11 posts • joined Monday 12th March 2007 03:00 GMT
Re: Hey up, what's the state of play with these cheap tablets?
@Basset if it was an early Ainol model, the incompatible apps would have been because they used MIPS CPUs instead of ARM (anything that uses the native-code NDK instead of regular Dalvik has to be compiled separately for each architecture). Ainol already switched to ARM for their latest tablets, probably for this reason.
On the subject of 8" android tablets, the one in the article is nothing new - my colleague bought a Teclast p85 for a similar price to the one in the article a few months ago, 1024x768 screen and everything. The Yuandao n80 is another 8" 1024x768 tablet thats been around for a while - haven't played with that one but apart from the screen it's the same as their n70 which I have and works very nicely (also under $100 for the 8GB version). No fake iOS skin though.
Re: How many app markets?!
"Free apps that cost on markets elsewhere? Porn?"
No, popular free apps like Sina Weather (Sina is probably the biggest internet company in China with all sorts of different services) and 3rd-party Weibo (like Twitter) clients. The victims might be dumb for not wondering why a weather forecast app needs access to their SMS inbox, but this isn't a case of greedy people getting their just desserts.
Re: Wifi in China?
No, the iPhone 3G and original versions of the 3GS didn't have WiFi, but everything since the iPhone 4 and 8GB 3GS has had it. It basically boiled down to support for the Chinese WAPI standard, which is an alternative to the usual WPA encryption/authentication system - the Chinese government wanted to have it included in 802.11, but IEEE/ISO didn't agree so they threw a hissy fit and refused to certify any non-WAPI WiFi equipment.
For a while most phones here didn't have WiFi, but now all the major manufacturers have added WAPI as an alternative authentication option (which nobody uses - I've honestly never seen a WAPI-secured access point) so they can get approved again.
The opening sentence of the article isn't accurate - in China, most free phone on contract deals (including this one) aren't in the form of "we give you a free phone if you agree to pay X RMB per month for Y months" as you would expect in the UK/US, but actually "you pay us for the phone up-front then we deduct the price from your monthly fee over a period of Y months". (China has much less developed credit reporting systems than Western countries, so it's safer for them this way - even if you decide to skip out on the contract before your term is up, they haven't lost money).
PS this isn't a new move from Unicom - they offered a very similar deal (possibly identical?) for the iPhone 4, and before it the 3GS. I was going to get one, but they said I couldn't transfer my old phone number to the new plan.
Money, not censorship
To everyone who is saying that the protectionism is just a cover story: China can already evesdrop on Skype traffic, and services they can't listen in on were illegal even before this announcement.
As the article says, the Skype service in China is operated by TOM Online, a Chinese company that already cooperates with the govenment on censorship, interception etc. Here's a quotation from Skype themselves about it (written in a blog post after TOM screwed up and put a load of intercepted IM conversations on a public web server, but it also admits that they're listening in on Skype calls):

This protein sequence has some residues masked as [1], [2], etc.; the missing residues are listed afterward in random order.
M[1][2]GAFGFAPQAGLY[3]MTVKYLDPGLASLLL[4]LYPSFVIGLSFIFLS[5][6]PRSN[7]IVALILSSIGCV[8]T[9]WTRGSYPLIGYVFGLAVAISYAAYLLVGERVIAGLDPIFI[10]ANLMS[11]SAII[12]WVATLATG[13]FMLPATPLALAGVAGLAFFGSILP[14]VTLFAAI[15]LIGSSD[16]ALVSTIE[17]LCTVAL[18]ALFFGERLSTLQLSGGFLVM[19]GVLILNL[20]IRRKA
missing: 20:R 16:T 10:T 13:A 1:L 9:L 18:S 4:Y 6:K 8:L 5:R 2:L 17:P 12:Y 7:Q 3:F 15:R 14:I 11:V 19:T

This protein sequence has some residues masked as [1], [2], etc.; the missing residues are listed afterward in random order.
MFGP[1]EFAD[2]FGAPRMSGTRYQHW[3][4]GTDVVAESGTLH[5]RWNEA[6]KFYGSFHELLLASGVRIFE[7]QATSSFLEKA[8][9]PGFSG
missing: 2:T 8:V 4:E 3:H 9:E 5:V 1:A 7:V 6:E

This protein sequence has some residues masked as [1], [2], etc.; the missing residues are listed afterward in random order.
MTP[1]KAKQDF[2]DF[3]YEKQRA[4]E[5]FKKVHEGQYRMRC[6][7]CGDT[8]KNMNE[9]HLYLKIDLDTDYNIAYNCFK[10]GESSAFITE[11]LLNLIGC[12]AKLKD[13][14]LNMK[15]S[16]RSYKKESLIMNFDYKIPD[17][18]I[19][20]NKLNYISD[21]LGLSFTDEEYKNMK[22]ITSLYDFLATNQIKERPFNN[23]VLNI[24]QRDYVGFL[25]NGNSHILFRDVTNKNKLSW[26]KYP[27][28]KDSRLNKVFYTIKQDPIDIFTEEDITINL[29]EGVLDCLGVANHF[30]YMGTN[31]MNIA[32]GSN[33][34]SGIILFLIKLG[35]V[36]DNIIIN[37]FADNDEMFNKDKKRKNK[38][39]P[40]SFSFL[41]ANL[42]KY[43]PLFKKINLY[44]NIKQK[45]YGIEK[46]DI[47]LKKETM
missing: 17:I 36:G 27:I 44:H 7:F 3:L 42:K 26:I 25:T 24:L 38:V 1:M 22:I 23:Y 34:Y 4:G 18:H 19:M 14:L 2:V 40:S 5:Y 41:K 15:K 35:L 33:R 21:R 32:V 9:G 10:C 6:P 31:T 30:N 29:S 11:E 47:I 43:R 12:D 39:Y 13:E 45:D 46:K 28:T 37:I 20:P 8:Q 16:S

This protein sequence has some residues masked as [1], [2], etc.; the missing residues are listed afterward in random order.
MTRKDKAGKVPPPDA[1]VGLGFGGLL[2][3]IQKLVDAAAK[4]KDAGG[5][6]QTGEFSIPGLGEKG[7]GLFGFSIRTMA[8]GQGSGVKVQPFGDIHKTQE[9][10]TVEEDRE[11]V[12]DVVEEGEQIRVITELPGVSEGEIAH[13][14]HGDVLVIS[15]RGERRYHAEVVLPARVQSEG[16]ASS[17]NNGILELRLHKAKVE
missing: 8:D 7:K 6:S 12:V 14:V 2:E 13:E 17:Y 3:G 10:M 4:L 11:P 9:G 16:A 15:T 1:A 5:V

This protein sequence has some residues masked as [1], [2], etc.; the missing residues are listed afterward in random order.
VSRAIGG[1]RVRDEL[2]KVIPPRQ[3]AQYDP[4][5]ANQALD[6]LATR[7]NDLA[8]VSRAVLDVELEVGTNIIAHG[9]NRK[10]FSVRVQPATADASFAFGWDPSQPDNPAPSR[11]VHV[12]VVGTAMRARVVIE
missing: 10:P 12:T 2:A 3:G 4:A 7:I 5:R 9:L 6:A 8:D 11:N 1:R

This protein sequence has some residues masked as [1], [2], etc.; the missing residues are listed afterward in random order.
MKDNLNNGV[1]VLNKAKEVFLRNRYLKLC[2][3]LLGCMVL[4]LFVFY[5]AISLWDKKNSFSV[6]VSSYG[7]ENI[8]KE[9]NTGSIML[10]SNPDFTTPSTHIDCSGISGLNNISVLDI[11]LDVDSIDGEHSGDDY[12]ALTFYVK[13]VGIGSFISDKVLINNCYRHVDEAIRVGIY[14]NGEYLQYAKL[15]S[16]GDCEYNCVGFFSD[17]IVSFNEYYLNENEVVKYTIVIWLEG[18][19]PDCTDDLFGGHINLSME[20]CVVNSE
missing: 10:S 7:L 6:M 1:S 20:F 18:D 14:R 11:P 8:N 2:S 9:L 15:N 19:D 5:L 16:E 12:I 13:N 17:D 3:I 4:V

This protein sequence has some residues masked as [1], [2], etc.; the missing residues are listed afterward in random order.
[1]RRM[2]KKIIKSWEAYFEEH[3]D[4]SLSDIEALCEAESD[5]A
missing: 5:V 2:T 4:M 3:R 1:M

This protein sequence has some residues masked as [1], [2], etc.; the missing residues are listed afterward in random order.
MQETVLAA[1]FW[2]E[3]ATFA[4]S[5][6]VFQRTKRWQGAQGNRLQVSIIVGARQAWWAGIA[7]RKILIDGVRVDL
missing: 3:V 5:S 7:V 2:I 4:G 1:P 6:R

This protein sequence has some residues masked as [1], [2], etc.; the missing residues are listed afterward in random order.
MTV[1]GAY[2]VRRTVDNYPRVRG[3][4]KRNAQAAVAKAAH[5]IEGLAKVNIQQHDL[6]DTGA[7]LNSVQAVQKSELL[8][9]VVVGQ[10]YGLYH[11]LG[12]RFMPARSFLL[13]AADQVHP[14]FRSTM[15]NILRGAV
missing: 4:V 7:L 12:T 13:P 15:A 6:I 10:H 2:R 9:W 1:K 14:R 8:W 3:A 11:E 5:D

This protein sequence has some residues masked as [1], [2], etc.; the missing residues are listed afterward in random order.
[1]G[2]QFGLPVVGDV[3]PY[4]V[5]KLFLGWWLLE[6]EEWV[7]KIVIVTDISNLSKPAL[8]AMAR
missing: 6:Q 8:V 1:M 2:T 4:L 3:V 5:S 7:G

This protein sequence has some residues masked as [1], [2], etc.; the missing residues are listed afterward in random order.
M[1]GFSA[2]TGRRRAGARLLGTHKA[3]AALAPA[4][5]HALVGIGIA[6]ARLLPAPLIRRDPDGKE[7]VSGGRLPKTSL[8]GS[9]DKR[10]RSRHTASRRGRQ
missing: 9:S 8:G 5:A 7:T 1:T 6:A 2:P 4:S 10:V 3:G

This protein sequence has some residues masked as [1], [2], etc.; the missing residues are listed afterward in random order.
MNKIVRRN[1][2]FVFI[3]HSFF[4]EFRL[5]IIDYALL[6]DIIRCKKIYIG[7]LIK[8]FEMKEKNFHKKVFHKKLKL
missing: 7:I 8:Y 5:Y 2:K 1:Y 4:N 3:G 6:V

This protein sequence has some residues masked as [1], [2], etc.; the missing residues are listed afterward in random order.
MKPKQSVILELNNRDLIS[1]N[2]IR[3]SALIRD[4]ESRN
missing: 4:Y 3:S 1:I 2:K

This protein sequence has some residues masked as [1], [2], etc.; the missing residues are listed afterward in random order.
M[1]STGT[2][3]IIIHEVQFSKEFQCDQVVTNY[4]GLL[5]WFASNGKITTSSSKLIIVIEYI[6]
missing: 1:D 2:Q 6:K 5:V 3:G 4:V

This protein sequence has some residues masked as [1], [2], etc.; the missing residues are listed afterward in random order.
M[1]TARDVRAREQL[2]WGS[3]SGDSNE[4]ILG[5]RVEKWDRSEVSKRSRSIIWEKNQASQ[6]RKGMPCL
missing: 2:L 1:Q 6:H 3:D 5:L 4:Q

"It is common knowledge that censorship does exist in China and that the Chinese government has been monitoring communications in and out of the country for many years. This, in fact, is true for all forms of communication such as emails, fixed and mobile phone calls, and instant messaging between people within China and between China and other countries. TOM, like every other communications service provider operating in China, has an obligation to be compliant if they are to be able to operate in China at all."
All the other popular VoIP services in China are also operated by local companies who are under the same rules, and services that the government doesn't have access to are already illegal - no need to ban them again. This is totally about protectionism.
Catalog address for Stanza etc
it seems the address to add to Stanza is http://bookserver.archive.org/catalog/index.xml (if this information was in the article, I was too dumb to notice it)
How about WAPI?
The other possible "Chinese related standard" (especially because they're saying "3G and...") is WAPI, the Chinese competitor to 802.11i that got rejected by ISO. Don't laugh, it's still around, and it's the reason why WiFi is stripped out of the Chinese versions of most handsets. The government won't issue a Network Access Certificate (the handset model license that allows it to be sold legally) for a WiFi-capable phone unless it supports WAPI. Perhaps Apple has adopted WAPI as the price of allowing WiFi in the iPhone? I don't think it's all that much less likely than them using TD-SCDMA.
Just baseless speculation, is all.
All the sites listed work fine for me this morning from a China Netcom connection in Beijing. Perhaps it's only happening in Shanghai, but a bad case of malware seems more likely to me.
Not the first time
This isn't the first time something like this has happened. Earlier this year there was a lot of trouble because Google used colonial-era Japanese names for some places in Shenyang, in North East China. Chinese internet users weren't particularly happy about it.
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